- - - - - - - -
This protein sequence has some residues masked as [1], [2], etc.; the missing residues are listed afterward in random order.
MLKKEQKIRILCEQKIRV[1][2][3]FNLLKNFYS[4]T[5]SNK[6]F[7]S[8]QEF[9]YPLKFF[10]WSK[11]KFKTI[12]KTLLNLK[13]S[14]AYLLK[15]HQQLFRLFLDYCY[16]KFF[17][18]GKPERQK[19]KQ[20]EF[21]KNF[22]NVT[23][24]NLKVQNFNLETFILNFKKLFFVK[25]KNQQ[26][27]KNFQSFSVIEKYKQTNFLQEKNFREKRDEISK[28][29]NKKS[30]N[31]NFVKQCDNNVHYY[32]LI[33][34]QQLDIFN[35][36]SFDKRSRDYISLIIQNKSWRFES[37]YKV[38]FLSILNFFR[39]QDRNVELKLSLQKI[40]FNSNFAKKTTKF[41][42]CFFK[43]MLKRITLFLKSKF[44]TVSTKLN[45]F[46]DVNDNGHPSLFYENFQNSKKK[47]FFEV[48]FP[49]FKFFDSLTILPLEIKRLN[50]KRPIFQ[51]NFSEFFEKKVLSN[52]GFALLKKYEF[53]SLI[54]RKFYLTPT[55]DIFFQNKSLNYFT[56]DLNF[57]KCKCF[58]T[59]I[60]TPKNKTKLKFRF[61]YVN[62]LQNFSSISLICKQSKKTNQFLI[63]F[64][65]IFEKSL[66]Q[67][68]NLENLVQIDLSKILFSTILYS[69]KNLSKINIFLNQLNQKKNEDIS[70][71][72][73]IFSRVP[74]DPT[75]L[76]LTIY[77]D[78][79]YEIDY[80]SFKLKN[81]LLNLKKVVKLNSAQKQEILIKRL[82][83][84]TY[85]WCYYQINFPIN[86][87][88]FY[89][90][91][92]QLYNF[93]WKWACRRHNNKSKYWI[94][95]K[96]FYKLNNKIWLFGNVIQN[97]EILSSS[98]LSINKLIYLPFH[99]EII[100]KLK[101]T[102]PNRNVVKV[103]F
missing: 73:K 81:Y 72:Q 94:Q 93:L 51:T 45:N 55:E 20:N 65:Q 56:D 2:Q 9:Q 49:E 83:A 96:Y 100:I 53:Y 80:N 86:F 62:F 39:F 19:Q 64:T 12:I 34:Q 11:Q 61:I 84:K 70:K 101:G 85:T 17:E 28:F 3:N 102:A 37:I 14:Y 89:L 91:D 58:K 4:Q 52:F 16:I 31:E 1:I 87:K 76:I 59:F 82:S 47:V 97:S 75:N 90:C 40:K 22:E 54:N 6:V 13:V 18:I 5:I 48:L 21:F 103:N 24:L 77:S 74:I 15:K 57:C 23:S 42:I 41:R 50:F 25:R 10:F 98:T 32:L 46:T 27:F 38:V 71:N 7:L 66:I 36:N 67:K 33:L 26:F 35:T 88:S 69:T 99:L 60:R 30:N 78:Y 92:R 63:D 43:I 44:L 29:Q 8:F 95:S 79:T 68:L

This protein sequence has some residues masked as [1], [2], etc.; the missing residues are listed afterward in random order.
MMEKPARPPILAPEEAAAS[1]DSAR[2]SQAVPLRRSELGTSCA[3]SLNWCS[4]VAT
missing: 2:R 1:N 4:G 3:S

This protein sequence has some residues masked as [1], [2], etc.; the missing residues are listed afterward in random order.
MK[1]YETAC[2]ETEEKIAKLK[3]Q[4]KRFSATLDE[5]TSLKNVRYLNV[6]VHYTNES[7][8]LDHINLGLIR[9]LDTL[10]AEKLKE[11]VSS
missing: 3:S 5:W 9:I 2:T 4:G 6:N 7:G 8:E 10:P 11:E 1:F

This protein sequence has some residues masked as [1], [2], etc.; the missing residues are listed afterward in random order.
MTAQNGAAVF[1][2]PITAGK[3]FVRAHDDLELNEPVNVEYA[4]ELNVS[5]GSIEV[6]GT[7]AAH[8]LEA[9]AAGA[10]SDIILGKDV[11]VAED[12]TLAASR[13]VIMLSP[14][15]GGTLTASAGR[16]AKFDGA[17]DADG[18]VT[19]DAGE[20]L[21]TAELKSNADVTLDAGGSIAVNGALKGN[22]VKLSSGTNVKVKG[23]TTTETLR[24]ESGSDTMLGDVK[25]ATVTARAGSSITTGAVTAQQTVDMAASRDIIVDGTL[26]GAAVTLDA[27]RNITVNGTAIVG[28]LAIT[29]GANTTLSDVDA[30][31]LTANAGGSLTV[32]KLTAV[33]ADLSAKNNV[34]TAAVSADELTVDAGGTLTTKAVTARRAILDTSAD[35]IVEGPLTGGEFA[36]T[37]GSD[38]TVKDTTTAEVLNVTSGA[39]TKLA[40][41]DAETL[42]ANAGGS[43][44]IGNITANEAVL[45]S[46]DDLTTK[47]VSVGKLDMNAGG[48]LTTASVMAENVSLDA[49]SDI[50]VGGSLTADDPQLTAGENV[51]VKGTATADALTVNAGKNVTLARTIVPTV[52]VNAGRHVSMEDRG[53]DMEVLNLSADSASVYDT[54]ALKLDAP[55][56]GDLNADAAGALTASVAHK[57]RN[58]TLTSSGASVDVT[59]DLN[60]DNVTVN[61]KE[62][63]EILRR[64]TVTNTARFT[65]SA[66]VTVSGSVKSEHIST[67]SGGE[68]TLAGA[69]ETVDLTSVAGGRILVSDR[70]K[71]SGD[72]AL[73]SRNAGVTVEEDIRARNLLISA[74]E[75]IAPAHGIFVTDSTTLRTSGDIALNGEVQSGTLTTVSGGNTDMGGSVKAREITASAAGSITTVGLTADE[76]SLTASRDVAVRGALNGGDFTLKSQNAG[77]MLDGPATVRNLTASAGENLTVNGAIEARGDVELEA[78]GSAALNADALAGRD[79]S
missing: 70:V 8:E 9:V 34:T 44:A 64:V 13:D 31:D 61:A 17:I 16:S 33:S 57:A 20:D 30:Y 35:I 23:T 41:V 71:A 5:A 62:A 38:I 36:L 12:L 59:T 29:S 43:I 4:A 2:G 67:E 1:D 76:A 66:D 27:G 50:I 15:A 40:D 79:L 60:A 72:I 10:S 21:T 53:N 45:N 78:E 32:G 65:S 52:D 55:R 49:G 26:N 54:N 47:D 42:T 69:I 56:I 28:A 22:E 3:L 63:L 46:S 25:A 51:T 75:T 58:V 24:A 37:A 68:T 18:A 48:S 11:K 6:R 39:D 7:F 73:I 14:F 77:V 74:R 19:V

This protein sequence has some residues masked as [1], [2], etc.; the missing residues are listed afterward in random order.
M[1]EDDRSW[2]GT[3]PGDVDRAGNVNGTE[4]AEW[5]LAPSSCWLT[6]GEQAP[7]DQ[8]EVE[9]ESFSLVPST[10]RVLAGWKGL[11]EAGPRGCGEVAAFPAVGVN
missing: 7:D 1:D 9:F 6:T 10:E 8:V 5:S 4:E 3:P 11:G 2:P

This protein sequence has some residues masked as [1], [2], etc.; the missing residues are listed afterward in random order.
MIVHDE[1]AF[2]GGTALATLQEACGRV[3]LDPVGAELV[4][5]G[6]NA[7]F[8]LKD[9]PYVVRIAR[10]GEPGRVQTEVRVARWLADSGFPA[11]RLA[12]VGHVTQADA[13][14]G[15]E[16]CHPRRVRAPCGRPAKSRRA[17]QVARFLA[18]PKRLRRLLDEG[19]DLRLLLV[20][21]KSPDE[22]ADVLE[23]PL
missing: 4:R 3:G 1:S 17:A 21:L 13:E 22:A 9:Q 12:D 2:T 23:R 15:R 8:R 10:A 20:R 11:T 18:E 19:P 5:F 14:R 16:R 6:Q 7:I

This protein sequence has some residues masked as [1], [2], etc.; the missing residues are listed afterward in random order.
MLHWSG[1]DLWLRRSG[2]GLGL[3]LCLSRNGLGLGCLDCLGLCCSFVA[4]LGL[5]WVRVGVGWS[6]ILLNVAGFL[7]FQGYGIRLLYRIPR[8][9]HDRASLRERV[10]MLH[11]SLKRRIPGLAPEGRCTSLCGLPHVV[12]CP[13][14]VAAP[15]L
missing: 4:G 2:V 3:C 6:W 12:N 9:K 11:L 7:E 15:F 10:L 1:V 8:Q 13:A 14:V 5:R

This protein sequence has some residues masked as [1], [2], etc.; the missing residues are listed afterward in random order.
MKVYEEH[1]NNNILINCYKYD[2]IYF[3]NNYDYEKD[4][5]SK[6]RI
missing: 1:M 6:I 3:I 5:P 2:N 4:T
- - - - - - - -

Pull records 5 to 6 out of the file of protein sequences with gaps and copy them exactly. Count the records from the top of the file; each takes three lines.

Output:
This protein sequence has some residues masked as [1], [2], etc.; the missing residues are listed afterward in random order.
M[1]EDDRSW[2]GT[3]PGDVDRAGNVNGTE[4]AEW[5]LAPSSCWLT[6]GEQAP[7]DQ[8]EVE[9]ESFSLVPST[10]RVLAGWKGL[11]EAGPRGCGEVAAFPAVGVN
missing: 7:D 1:D 9:F 6:T 10:E 8:V 5:S 4:E 3:P 11:G 2:P

This protein sequence has some residues masked as [1], [2], etc.; the missing residues are listed afterward in random order.
MIVHDE[1]AF[2]GGTALATLQEACGRV[3]LDPVGAELV[4][5]G[6]NA[7]F[8]LKD[9]PYVVRIAR[10]GEPGRVQTEVRVARWLADSGFPA[11]RLA[12]VGHVTQADA[13][14]G[15]E[16]CHPRRVRAPCGRPAKSRRA[17]QVARFLA[18]PKRLRRLLDEG[19]DLRLLLV[20][21]KSPDE[22]ADVLE[23]PL
missing: 4:R 3:G 1:S 17:A 21:L 13:E 22:A 9:Q 12:D 2:T 23:R 15:R 8:R 10:A 20:R 11:T 18:E 19:P 5:F 14:R 16:R 6:Q 7:I